1.6g P. Cubensis solo trip
My wife and sister had left town for the weekend to go to a music festival, so I figured it would be a good time to take a solo trip. I had been on a long hiatus away from the mushrooms, but recently I have been getting reacquainted with them; this would be my first solo trip in several years, and I was both apprehensive and excited. After work on Friday night I ground up a bunch of aborts, mutant blobs, and gritty mushroom feet into powder with the coffee grinder, and I stuffed the powder into gel caps. I set aside four of the capsules and smudged them in preparation for the following day.
On Saturday morning I woke up around 9 AM feeling refreshed and ready for the day. I decided I would relax and enjoy my morning, and then dose early in the afternoon. I made coffee, had a shower, went for a walk down to the lake, did some yoga, ate some lunch, and I listened to music and sang along merrily while I made my dinner for the evening. By that time it was one o'clock in the afternoon and it was time to get ready to go. I initially intended to eat 2 grams of the mushroom powder, but I remembered that each capsule weighed 0.1 grams when empty, and 0.5 grams when full. So, the four capsules I had set aside only contained about 1.6 grams of mushroom powder. I debated on whether or not I wanted to get another capsule and decided that I intuitively set aside the perfect dosage for this day.
I gathered the necessities for the first leg of my journey: my portable music box, waterbottle, and the key to my sister's apartment. Leaving behind my shoes, knife, tobacco, cannabis, phone and wallet I set out into the world. I leisurely walked the mile to my sisters apartment listening to Shpongle and enjoying the perfect weather. I ate the first capsule when the apartment building was in sight, then I let myself in to check on her cat. Her apartment was the launch pad for my trip. I sat at her kitchen counter, petting the cat, and doodling in a notebook. Every five or ten minutes or so I would swallow another capsule until they were all gone. The picture I was drawing started off fairly innocuous as three people hugging, but as the mushroom's effects slowly began to take hold it began get more and more bizarre. The music in my headphones began to control the pace of my pen strokes. My hand began to draw without my conscious involvement. I drew people sprouting out of other people's heads, hairy legs wearing a tutu, lots of eyes, fish, tentacles. The sun, moon, Earth and stars. What place in me was this all coming from? It all felt very familiar. Each strange new addition budded off of the previous one. I began to feel anxious and claustrophobic in the tiny apartment. I was full of nervous energy and I wondered if I was really beginning to feel the effects or if I was only imagining it. Then the music I was listening to did a stereo trick that made me feel like I was flipping end over end. The music was like this fizzy liquid that was bathing my brain. It was time to lock up and go outside.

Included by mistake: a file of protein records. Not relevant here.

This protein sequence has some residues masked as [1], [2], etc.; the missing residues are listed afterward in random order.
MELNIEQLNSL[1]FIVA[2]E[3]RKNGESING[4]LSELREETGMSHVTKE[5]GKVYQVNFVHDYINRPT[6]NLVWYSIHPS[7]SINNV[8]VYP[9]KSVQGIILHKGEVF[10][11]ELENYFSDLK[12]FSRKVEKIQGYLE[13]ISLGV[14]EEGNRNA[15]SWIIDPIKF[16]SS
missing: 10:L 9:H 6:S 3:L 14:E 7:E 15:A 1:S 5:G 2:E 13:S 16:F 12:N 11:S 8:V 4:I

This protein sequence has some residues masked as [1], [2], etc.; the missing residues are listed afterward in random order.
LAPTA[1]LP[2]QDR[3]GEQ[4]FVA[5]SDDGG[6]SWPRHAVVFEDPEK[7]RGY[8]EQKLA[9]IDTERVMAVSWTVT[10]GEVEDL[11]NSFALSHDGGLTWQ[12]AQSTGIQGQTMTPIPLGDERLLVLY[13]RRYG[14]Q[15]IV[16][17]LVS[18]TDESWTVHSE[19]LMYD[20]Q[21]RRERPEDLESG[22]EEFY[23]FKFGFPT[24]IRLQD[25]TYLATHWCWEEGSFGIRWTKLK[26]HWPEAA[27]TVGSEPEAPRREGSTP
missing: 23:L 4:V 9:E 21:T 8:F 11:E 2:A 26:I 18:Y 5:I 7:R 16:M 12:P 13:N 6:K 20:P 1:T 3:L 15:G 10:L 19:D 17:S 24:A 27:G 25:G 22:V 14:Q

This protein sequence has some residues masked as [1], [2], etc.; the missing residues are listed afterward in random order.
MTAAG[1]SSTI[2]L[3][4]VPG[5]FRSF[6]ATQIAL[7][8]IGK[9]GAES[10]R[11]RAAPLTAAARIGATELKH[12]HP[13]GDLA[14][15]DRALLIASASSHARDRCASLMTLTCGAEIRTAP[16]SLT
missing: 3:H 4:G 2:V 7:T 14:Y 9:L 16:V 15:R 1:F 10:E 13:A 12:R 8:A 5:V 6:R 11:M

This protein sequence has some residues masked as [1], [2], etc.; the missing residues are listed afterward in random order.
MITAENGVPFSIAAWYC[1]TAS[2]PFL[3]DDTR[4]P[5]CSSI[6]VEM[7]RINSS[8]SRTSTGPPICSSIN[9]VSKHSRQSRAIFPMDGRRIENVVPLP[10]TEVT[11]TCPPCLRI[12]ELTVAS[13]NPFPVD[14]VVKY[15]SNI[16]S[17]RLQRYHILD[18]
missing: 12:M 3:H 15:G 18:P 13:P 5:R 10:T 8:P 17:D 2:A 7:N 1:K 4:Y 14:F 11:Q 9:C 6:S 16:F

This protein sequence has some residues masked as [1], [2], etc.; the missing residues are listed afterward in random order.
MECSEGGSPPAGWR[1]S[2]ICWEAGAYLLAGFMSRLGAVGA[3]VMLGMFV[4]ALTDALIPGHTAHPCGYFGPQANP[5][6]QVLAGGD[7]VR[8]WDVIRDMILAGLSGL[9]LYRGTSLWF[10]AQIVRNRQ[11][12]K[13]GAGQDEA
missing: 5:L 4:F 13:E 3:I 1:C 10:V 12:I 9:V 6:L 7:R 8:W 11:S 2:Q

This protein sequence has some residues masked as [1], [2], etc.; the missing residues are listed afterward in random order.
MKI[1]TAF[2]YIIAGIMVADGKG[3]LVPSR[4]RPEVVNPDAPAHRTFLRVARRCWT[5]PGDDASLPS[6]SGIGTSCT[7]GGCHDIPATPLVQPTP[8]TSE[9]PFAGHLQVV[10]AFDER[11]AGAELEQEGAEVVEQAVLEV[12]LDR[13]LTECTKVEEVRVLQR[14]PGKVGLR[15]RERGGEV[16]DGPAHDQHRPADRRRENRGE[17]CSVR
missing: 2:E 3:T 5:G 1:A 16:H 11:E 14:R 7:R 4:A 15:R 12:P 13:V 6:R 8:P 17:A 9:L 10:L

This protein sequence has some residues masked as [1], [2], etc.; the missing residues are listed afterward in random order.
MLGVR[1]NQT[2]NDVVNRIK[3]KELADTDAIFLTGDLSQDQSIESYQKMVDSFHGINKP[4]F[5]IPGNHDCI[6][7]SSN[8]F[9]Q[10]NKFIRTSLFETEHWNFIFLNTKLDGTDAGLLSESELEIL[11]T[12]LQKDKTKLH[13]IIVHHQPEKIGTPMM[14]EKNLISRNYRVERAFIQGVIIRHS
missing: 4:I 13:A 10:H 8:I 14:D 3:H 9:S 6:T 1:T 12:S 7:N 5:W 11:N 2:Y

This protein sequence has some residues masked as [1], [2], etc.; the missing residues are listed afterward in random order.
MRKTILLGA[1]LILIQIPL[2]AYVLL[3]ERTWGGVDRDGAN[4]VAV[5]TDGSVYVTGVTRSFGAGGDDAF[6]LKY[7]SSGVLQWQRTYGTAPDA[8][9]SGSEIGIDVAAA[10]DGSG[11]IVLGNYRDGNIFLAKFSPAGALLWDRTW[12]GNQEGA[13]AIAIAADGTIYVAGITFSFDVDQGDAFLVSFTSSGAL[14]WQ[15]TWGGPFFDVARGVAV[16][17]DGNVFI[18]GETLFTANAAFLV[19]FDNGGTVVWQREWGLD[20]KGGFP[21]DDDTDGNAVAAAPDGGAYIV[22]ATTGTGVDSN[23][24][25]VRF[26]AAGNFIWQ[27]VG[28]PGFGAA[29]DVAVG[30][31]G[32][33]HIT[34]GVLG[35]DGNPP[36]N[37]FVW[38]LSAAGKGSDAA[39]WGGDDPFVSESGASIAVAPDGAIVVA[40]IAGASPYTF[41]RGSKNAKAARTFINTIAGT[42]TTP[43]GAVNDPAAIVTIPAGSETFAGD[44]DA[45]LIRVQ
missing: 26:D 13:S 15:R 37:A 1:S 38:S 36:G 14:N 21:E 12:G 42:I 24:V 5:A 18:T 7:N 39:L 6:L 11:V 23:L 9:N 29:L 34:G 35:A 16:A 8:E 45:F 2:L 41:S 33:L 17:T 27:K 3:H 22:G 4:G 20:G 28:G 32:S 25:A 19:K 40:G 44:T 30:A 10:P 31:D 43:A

I stepped out into blissful sunshine and grinned. Everything was so warm and golden. I walked and bobbed and grinned to the music down the pedestrian corridor that runs behind the apartment and spans the length of town. I interpreted every change in texture and minute topography of the ground through my bare feet. Leaving the shoes behind was an excellent decision. Everything was alive with vibrant plant life. I wanted to walk on the path I was on forever, but the beach was calling to me. I weaved and zig-zagged and danced my way down to the lake. There were people on the beach when I arrived, which made me a little self-conscious. So, I put on my poker face and walked past them all as "normally" as I could. Time began to noticeably dilate as I found a place to sit that was a comfortable distance away from other people. I spent an inexplicable amount of time there, laying in the sunshine, rolling in the sand and smooth pebbles. I examined rocks and watched the waves on the water, and the sailboats on the horizon. I watched the patterns that played out on my closed eyelids. I picked up handfuls of small pebbles and tossed them high into the air to watch the sunlight flash and sparkle off of them. Eventually I noticed that some people far to the left of me were watching me while trying not to look like they were watching me. I got self-conscious again, and by this time I had to pee anyway, so I got up and left. I dragged my feet through the sand the rest of the way down the beach to truly appreciate its warm grainy texture, and I made my way to a point further down the pedestrian corridor. If parts of cities are likened to different panels in a comic, then there are places that lie between the panels. In this city the pedestrian corridor is one of these places.